Envoy: China makes strides in AIDS fight

Updated: 2007-07-18 08:38

BEIJING - China has taken significant steps to fight HIV and AIDS, but still must reach out to more patients in the vast country and overcome a lack of cooperation from some government officials, a UN AIDS official said Tuesday.

Peter Piot, executive director of UNAIDS, speaks in Beijing. Piot said China is making great strides in coming to grips with its growing AIDS problem, but deep-seated social stigmas continue to hamper the effort. [AFP]
There are an estimated 650,000 people living with HIV in China, according to the most recent government statistics from 2005. HIV gained a foothold in the country largely due to unsanitary blood plasma-buying schemes and tainted blood transfusions.

"I believe that over the last few years there have been serious progress and good results in the fight against AIDS in China and now the challenge is to sustain these efforts," said Peter Piot, executive director of UNAIDS.

He said successes in China include top-level government commitment and transparency, as well as proper funding, availability of antiretroviral drugs and outreach programs.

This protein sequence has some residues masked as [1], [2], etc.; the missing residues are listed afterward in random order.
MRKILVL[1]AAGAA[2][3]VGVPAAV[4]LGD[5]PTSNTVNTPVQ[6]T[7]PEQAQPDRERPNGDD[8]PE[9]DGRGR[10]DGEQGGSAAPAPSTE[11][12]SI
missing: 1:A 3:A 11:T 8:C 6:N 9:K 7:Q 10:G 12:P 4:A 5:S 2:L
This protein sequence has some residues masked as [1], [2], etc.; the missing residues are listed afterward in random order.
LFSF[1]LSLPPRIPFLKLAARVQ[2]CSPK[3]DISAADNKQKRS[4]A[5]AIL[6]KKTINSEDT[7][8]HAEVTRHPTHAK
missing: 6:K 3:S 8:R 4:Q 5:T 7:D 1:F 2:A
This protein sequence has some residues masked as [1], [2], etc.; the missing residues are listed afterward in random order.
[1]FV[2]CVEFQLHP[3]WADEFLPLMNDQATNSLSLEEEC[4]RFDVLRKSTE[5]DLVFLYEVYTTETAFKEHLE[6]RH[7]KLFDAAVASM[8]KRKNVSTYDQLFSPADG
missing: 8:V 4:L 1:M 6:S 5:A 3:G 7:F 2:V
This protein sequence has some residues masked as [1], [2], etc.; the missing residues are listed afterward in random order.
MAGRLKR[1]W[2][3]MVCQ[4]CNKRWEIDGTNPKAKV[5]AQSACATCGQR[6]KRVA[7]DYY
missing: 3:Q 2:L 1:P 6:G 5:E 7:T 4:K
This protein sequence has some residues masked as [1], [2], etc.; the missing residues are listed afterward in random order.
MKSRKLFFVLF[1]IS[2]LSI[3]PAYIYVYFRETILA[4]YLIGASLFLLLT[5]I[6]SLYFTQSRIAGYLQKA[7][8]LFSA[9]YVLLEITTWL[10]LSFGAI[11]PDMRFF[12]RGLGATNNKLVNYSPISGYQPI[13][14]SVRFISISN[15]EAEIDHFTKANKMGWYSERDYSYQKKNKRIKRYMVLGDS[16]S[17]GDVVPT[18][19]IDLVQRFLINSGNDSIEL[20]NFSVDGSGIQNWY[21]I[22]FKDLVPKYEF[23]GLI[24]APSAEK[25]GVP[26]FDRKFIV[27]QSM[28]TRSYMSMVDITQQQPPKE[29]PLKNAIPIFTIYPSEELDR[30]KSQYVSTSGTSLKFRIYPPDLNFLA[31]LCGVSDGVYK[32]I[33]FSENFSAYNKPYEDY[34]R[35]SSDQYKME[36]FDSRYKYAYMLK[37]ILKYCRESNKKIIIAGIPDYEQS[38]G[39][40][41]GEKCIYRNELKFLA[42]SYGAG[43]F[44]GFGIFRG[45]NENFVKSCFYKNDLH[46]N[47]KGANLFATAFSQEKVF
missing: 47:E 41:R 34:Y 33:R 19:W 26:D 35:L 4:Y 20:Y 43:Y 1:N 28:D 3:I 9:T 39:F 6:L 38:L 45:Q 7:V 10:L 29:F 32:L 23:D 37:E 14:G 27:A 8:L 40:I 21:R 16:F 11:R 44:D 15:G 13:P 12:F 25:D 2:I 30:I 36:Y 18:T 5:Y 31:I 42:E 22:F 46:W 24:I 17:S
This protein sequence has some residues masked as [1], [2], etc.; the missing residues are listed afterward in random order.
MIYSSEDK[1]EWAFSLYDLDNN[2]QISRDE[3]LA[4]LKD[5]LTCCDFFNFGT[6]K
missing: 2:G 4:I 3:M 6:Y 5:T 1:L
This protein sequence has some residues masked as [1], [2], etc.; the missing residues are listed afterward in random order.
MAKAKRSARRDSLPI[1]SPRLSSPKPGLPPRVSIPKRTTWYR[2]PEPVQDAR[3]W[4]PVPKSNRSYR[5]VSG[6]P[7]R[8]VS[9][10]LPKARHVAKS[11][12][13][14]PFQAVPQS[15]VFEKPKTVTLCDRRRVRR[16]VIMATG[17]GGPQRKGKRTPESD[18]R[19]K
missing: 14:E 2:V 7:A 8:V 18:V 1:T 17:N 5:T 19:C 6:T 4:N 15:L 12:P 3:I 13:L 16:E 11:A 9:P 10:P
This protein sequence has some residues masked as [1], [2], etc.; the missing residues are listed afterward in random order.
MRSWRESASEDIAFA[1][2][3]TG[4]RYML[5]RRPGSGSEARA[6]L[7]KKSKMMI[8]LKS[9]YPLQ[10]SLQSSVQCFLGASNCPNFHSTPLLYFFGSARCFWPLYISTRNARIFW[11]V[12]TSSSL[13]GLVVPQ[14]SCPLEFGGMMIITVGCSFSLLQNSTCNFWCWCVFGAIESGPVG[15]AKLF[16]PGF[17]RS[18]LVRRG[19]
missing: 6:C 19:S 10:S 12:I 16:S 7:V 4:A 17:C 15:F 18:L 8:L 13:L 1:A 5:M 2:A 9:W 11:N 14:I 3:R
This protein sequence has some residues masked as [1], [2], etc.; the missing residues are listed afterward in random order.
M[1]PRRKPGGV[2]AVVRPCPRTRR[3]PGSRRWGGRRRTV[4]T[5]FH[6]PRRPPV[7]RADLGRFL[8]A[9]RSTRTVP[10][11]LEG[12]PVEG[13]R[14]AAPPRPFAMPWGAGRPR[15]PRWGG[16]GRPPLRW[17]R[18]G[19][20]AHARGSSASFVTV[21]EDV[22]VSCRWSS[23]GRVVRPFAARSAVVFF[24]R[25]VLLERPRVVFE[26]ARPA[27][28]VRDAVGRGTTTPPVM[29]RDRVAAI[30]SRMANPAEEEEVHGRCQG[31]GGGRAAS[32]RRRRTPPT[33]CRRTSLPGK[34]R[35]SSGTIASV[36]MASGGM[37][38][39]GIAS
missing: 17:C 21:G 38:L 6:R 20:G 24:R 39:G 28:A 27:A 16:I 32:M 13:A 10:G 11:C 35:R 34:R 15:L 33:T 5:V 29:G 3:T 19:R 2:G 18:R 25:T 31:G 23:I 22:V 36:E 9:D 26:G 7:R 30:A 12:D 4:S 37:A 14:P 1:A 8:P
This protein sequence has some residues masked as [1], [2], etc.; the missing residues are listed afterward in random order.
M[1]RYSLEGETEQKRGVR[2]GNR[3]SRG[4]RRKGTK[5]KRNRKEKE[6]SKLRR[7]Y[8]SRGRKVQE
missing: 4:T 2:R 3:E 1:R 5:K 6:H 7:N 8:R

"I've been coming to China for 14, 15 years and I can say in the first five or six years there was basically no receptivity in terms of the issue," Piot said. "And now today a lot is going on. You look at budgets, systems are being put in place, I think it's really very different."

Piot recently returned from Shangcai county in Henan province, where blood-buying businesses passed HIV to thousands of people in the 1990s. He toured a clinic and AIDS orphanage.

The number of AIDS deaths declined by 50 percent in Henan province between 2002 and last year, said Wang Longde, China's vice minister of health, who also spoke at the UN news conference.

Cases of transfusions using infected blood have dropped since the 1990s. The government has banned blood buying, and forbids blood donations by prostitutes and intravenous drug users.

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